The effectiveness and studies of e-learning in Taiwan: A review and synthesis of 2000-2011 research literature

Yu Shen Fang, Lung Sheng Lee*

*Corresponding author for this work

Research output: Contribution to journalArticlepeer-review

4 Citations (Scopus)


The purpose of this study was to review and synthesize the research literature on e-learning in Taiwan. In total, 86 journal articles and theses/dissertations, which quasi-experimental research methods were utilized in and included in three major domestic and international electronic databases between the years 2000-2011, were selected for review and synthesis. The purest synthesis method of synthesizing multiple areas with single method was employed to investigate the research literature. It is found that the quasi-experimental research studies and the effectiveness of e-learning in 2000-2011 in Taiwan are as follows: (1) Learning areas or subjects focus on formal sciences; (2) The researches are mainly done in the university/colleges primarily preparing school teachers; (3) The main subjects in descending order of frequency selected by studies are elementary school students, junior high school students, and senior/vocational high school students; (4) The most experimental teaching durations are between 101 and 300 minutes; (5) Motivation, learning environment, and technological capability are the three issues mostly concerned about; (6) Learning effectiveness are mainly argued from the two starting viewpoints, learning or technology; (7) Teaching theory focus on Piaget and Vygotsky perspectives of cognitive construction; and (8) The learning domains in descending order of instructional effectiveness investigation are cognitive, affective and psychomotor domains.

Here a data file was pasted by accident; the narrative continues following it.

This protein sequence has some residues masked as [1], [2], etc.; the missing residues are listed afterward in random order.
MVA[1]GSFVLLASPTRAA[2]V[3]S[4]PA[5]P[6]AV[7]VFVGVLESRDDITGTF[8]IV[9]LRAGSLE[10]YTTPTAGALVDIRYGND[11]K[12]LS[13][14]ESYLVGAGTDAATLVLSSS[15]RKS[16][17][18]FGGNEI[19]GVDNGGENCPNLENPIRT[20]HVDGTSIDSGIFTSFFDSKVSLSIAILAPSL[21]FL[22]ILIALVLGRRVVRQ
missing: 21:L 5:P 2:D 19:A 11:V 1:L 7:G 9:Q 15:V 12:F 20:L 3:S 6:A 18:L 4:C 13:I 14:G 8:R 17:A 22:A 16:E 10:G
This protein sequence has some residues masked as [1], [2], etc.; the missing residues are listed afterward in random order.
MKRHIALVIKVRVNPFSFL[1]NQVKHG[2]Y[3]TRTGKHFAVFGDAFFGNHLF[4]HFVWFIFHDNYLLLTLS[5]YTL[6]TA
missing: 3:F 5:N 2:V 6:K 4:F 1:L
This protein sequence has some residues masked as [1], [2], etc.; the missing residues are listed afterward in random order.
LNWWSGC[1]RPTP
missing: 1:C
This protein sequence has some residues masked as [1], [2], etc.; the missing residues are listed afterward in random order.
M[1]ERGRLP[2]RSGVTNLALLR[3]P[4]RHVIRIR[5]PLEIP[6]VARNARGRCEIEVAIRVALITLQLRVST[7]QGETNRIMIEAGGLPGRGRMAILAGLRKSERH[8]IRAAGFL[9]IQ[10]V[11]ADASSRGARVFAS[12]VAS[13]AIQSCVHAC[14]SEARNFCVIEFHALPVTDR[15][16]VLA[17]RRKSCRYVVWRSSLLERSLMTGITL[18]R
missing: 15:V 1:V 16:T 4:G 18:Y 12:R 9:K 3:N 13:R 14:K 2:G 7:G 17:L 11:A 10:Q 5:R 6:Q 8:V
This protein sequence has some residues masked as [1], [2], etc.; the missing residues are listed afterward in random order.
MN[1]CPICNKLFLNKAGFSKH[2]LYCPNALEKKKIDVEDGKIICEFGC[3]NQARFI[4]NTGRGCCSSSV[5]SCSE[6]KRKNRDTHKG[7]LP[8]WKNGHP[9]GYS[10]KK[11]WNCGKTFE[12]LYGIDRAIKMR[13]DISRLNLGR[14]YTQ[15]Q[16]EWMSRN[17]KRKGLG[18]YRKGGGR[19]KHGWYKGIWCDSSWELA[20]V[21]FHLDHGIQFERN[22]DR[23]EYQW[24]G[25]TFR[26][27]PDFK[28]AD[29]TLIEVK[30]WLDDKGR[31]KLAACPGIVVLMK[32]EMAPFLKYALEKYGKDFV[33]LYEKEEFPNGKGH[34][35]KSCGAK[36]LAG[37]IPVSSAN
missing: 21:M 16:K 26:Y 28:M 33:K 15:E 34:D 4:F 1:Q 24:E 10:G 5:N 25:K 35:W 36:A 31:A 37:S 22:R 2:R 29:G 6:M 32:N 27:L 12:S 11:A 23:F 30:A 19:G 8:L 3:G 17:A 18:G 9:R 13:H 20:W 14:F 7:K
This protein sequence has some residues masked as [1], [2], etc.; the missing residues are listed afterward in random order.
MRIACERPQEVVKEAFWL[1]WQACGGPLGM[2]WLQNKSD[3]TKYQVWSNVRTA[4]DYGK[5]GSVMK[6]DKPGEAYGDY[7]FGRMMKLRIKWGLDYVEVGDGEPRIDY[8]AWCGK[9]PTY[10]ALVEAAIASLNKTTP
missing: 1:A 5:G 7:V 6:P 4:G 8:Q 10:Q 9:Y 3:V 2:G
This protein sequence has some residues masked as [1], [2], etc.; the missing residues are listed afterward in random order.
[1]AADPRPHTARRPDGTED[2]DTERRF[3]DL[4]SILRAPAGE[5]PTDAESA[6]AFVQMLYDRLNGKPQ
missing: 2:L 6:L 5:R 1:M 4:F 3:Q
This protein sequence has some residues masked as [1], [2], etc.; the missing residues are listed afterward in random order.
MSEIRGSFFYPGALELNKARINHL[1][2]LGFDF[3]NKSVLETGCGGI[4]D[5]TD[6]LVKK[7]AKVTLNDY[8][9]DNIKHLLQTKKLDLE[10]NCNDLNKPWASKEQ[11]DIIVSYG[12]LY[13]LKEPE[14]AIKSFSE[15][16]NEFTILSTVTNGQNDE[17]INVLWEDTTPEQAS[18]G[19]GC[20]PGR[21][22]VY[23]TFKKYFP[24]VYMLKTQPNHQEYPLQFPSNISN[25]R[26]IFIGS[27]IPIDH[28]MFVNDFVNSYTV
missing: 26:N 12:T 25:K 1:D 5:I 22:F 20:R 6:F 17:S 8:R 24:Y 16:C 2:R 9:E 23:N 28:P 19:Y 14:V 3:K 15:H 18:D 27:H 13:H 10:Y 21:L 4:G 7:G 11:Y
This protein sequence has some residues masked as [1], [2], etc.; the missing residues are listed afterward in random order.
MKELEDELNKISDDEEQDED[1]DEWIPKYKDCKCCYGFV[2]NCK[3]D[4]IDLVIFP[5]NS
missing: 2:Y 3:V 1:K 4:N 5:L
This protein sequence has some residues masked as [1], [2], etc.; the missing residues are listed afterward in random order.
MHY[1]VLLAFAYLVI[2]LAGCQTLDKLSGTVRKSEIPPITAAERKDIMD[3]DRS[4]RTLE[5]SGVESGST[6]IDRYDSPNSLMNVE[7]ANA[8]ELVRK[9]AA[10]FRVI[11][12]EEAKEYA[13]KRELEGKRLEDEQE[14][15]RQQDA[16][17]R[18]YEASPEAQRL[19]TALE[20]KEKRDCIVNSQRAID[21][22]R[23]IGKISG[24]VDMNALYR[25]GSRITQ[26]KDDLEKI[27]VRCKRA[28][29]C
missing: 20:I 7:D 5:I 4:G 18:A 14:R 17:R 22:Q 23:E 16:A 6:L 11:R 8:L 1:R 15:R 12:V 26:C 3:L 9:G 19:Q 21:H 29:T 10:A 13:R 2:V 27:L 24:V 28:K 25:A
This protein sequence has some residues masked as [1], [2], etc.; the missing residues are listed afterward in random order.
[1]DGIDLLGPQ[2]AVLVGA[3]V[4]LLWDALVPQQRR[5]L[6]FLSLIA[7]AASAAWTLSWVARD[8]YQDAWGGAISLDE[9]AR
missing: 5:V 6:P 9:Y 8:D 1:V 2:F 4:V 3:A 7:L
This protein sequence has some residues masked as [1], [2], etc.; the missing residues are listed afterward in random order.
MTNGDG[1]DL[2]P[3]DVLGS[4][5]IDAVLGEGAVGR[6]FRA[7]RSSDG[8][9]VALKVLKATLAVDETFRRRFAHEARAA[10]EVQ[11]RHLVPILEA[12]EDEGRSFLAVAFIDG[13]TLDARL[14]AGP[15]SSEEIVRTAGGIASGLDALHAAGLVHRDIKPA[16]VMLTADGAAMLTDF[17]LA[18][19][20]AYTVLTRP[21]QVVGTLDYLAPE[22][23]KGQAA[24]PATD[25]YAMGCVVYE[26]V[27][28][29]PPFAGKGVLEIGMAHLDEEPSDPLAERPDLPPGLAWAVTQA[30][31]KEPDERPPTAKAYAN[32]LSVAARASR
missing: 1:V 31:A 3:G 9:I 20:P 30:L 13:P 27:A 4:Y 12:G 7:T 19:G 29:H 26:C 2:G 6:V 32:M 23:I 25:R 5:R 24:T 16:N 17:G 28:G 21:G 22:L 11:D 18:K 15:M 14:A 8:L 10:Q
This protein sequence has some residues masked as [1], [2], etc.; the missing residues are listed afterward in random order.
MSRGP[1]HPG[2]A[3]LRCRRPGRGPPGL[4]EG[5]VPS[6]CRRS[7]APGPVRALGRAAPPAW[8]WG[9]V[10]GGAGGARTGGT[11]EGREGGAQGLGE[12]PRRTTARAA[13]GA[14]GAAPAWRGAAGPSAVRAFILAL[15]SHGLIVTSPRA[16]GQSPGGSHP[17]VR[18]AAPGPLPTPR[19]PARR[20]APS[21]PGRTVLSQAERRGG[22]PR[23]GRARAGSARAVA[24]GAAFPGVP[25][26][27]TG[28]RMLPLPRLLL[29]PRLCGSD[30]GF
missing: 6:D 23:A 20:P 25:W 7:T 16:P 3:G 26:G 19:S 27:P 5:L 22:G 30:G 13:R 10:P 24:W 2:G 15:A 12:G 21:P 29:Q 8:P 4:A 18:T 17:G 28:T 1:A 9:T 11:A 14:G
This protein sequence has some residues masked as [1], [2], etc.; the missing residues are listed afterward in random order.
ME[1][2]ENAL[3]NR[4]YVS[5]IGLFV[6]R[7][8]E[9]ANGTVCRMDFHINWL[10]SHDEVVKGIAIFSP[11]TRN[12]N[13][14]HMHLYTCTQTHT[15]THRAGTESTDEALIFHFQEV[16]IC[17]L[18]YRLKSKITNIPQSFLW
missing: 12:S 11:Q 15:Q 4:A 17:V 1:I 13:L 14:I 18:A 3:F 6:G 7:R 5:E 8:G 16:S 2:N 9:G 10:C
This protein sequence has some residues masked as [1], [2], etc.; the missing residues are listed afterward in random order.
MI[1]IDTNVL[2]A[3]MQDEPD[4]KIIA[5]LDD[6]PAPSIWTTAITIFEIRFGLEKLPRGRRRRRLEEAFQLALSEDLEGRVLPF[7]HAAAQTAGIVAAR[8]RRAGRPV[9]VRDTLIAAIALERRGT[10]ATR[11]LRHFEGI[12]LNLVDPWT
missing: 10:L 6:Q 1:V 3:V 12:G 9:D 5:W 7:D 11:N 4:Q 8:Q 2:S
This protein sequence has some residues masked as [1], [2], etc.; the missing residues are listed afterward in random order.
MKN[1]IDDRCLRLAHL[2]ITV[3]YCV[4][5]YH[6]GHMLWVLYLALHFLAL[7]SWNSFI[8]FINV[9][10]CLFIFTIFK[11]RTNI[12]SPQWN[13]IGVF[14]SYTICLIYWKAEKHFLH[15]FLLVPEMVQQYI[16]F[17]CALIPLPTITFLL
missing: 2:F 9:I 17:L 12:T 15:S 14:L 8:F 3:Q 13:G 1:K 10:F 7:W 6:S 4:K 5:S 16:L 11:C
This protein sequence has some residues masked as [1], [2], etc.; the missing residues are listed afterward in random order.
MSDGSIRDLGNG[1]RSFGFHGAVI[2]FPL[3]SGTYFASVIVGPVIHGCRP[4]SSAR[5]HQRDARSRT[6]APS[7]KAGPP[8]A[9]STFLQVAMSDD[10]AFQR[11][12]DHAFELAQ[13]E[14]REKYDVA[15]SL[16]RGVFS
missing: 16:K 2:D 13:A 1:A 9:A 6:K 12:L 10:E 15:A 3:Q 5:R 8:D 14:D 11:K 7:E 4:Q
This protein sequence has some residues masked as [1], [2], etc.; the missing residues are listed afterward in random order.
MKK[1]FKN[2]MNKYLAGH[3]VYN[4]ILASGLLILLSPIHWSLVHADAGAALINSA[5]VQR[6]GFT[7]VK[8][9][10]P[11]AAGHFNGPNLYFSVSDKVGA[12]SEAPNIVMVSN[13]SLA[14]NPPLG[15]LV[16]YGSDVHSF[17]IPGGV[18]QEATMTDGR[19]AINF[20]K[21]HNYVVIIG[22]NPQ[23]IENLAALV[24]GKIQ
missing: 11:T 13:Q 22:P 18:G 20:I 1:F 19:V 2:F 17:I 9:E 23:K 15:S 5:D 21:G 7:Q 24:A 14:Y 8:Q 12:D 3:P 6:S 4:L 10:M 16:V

Original languageChinese (Traditional)
Pages (from-to)27-56
Number of pages30
JournalJournal of Educational Media and Library Sciences
Issue numberSpecialIssue
Publication statusPublished - 2014

ASJC Scopus subject areas

  • Conservation
  • Information Systems
  • Archaeology
  • Library and Information Sciences

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